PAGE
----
By Jeremy Morris, Associate Editor, US Daily Review.
Physician compensation growth stagnated in 2011, according to a recent survey of physicians and healthcare providers conducted by The Medicus Firm, a national physician recruiting firm. Conversely, nurse practitioners and physician assistants reported increased incomes in 2011 as compared to 2010.
Conducted in April and May of 2012, this was the ninth annual physician compensation survey released by The Medicus Firm. Over 2,500 physicians from 18 specialties participated.
“This year, physicians reported the lowest year-over-year income growth we have seen in the history of our physician survey,” said Jim Stone, president. The average net change in physician compensation from 2010 to 2011 was a decrease of 1.70 percent.
This is the second consecutive year the average incomes have declined, but this year’s figures represented a greater decline than the previous year’s average net change of -0.14 percent from 2009 to 2010.
Even when specialties reported income growth, it was moderate. Specialties reporting growth include anesthesiology, hospitalists, neurosurgery, pulmonary medicine, and pediatrics.
Specialties reporting income declines include cardiology, gastroenterology, obstetrics/gynecology, and general surgery.
“As physicians’ income growth slows, it’s not surprising that their dissatisfaction with their pay grows,” Stone adds.
Only three percent of physicians indicated that their income exceeded their expectations. Thirty-two percent reported feeling “satisfied” with their income for the amount of work completed, down from 35 percent the previous year. Meanwhile, 63 percent of respondents were dissatisfied to some extent with their 2011 income, including 8.1 percent who report feeling significantly disappointed and unsure of their future.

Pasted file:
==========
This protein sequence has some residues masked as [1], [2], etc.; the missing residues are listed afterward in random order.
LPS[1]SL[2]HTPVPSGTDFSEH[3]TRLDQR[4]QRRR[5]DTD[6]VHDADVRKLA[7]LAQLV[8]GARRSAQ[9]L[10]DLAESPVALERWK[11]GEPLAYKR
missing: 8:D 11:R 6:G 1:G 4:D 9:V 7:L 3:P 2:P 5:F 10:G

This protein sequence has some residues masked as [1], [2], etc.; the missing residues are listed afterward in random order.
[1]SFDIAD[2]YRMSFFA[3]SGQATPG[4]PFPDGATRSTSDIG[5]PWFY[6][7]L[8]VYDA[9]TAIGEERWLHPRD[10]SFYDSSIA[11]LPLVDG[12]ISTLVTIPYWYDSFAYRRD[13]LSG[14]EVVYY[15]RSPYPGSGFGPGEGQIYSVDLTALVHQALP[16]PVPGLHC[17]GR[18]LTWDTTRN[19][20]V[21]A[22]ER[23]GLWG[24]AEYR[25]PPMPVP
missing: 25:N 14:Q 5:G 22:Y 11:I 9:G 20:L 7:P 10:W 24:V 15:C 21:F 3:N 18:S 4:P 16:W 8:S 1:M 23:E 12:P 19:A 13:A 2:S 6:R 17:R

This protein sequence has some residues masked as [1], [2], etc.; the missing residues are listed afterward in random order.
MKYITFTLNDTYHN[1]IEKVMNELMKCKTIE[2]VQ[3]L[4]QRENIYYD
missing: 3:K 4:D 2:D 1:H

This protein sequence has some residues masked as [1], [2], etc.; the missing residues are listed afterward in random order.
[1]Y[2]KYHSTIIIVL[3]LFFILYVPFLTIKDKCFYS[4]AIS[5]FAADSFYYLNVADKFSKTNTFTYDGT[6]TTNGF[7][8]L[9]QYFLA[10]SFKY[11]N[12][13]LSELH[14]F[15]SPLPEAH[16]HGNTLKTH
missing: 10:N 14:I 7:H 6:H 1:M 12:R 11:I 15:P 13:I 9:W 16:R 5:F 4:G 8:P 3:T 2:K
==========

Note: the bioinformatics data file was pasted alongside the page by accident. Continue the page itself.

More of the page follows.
Physicians also provided input about practice preferences, including regional location, town size, and practice structure.
Resident physicians coming out of training prefer hospital-employed practice opportunities (28 percent), while physicians already in practice prefer single-specialty group partnerships (31 percent) over hospital employed, which was the second most preferred practice structure for physicians in practice.
Additionally, new physicians are more focused on practicing in major metropolitan areas (35 percent) than experienced physicians (27 percent) who are more open to practicing in suburban, mid-sized, and smaller communities.
The survey also asked physicians to share their thoughts on healthcare reform as it relates to their practices, patient care, and healthcare in general. When asked if they oppose or support the current health reform legislation (PPACA), only 20 percent support it in its entirety, while 28 percent want it repealed, and 39 percent support parts of the law but want others scrapped.